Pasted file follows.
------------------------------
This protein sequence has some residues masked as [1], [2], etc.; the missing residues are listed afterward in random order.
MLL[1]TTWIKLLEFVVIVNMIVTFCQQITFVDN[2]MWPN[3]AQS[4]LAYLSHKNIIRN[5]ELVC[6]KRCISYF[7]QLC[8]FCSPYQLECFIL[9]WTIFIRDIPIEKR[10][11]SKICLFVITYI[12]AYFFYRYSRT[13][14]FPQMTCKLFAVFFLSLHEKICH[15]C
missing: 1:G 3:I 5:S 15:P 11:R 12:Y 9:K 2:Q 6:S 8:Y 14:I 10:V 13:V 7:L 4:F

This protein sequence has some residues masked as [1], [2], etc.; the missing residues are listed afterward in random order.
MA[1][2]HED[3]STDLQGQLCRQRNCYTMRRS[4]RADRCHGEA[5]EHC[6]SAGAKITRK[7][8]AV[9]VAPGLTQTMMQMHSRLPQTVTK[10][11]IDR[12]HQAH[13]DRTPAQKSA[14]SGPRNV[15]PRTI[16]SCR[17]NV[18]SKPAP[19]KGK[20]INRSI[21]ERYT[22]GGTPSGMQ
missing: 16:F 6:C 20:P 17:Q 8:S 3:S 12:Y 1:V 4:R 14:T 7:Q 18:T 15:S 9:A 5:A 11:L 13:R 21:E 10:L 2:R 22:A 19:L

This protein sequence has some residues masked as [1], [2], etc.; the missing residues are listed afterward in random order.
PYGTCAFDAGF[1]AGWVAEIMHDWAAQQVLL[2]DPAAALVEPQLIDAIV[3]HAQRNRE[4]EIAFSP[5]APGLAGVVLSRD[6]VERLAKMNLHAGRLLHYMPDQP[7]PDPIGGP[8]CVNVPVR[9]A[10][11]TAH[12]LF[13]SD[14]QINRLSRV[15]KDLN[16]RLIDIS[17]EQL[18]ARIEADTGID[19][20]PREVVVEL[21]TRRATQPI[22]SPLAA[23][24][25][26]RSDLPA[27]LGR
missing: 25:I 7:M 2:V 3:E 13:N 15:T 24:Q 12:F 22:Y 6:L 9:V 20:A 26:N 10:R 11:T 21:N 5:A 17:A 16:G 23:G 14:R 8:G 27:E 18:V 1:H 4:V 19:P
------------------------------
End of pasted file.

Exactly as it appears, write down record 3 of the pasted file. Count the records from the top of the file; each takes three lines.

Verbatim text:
This protein sequence has some residues masked as [1], [2], etc.; the missing residues are listed afterward in random order.
PYGTCAFDAGF[1]AGWVAEIMHDWAAQQVLL[2]DPAAALVEPQLIDAIV[3]HAQRNRE[4]EIAFSP[5]APGLAGVVLSRD[6]VERLAKMNLHAGRLLHYMPDQP[7]PDPIGGP[8]CVNVPVR[9]A[10][11]TAH[12]LF[13]SD[14]QINRLSRV[15]KDLN[16]RLIDIS[17]EQL[18]ARIEADTGID[19][20]PREVVVEL[21]TRRATQPI[22]SPLAA[23][24][25][26]RSDLPA[27]LGR
missing: 25:I 7:M 2:V 3:E 13:N 15:T 24:Q 12:F 22:Y 6:L 9:V 20:A 26:N 10:R 11:T 21:N 5:A 17:A 16:G 23:G 14:R 8:G 27:E 18:V 1:H 4:V 19:P